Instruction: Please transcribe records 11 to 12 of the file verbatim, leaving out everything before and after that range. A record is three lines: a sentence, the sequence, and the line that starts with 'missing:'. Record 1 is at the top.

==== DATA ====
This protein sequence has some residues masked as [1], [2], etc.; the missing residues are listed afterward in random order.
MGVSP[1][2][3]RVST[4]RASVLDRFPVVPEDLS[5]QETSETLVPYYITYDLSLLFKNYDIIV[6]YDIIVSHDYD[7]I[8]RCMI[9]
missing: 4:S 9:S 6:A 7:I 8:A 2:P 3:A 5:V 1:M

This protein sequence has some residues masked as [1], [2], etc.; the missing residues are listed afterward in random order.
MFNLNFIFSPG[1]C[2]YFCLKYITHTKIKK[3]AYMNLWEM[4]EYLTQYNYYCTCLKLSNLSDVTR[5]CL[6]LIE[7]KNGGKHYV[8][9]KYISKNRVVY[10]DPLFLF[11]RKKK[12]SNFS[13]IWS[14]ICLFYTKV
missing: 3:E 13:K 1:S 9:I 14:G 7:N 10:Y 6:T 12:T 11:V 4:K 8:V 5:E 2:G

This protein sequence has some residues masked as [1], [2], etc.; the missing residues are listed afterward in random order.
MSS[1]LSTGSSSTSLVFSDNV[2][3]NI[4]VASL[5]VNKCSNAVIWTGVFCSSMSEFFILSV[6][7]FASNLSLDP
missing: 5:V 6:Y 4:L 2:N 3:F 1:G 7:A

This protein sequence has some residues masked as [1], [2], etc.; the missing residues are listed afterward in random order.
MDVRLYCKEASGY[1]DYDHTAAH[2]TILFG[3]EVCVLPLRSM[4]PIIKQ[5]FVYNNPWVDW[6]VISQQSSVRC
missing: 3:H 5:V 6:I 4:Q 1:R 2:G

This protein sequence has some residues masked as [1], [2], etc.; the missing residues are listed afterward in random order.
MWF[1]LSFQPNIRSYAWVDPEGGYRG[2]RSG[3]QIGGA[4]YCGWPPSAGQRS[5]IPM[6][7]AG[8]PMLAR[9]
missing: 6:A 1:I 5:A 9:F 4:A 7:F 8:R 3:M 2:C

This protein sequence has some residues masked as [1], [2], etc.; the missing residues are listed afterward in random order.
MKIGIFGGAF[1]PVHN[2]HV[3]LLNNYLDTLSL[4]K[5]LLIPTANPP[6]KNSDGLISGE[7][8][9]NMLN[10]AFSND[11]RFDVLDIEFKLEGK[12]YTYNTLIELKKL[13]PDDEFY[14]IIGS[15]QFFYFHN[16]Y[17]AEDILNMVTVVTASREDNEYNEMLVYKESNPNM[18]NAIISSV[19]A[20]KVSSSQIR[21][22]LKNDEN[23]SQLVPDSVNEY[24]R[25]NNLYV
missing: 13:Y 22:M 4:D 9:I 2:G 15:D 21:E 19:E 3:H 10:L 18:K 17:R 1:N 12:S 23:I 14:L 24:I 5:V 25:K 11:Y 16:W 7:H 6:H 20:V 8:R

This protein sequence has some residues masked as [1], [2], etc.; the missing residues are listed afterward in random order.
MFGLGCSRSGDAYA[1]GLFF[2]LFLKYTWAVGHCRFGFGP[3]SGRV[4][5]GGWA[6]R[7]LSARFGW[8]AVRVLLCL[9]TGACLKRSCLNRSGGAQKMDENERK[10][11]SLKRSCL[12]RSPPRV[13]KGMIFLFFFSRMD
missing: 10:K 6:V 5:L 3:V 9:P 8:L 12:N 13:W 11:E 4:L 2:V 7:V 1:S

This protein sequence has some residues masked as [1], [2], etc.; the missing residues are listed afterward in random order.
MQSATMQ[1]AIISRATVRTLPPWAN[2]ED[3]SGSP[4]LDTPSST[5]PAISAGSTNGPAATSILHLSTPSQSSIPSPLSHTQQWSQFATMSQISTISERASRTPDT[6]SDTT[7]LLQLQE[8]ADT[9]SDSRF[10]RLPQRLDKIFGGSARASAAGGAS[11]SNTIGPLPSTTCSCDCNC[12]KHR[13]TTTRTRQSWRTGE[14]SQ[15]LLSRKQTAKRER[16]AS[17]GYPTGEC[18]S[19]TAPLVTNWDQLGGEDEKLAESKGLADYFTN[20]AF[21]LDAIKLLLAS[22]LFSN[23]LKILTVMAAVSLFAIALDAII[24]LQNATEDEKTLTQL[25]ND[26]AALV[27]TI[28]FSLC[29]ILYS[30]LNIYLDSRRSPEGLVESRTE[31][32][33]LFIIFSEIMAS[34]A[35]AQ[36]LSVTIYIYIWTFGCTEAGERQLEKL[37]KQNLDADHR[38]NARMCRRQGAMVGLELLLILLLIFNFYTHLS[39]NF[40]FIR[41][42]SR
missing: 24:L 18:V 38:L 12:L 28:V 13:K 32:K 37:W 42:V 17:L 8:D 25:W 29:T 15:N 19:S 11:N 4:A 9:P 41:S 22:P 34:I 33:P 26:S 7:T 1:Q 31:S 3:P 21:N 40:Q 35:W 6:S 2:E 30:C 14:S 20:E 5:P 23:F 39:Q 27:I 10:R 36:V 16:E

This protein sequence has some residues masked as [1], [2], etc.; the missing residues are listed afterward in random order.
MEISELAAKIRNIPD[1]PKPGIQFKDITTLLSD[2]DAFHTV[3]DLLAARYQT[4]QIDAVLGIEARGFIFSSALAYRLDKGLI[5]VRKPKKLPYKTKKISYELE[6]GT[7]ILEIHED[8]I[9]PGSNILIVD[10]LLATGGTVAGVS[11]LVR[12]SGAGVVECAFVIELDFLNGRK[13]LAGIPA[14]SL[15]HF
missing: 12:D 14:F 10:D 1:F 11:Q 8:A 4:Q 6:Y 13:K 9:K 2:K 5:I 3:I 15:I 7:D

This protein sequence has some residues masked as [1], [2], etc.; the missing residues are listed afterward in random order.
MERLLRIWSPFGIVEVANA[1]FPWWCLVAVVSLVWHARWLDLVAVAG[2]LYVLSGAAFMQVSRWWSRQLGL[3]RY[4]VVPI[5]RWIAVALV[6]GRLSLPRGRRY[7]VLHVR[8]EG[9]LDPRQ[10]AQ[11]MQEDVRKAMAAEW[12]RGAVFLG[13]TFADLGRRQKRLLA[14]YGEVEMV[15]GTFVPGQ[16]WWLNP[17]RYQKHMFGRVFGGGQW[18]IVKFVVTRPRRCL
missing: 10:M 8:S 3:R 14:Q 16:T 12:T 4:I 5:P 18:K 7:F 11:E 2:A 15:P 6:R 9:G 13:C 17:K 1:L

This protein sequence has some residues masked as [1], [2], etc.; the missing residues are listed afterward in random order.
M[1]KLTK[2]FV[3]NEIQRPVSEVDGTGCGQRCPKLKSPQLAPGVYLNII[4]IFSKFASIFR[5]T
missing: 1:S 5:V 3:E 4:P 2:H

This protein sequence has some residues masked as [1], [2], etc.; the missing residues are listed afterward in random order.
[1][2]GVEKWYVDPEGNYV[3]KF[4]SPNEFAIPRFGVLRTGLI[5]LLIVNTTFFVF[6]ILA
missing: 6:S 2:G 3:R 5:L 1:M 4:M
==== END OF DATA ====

This protein sequence has some residues masked as [1], [2], etc.; the missing residues are listed afterward in random order.
M[1]KLTK[2]FV[3]NEIQRPVSEVDGTGCGQRCPKLKSPQLAPGVYLNII[4]IFSKFASIFR[5]T
missing: 1:S 5:V 3:E 4:P 2:H

This protein sequence has some residues masked as [1], [2], etc.; the missing residues are listed afterward in random order.
[1][2]GVEKWYVDPEGNYV[3]KF[4]SPNEFAIPRFGVLRTGLI[5]LLIVNTTFFVF[6]ILA
missing: 6:S 2:G 3:R 5:L 1:M 4:M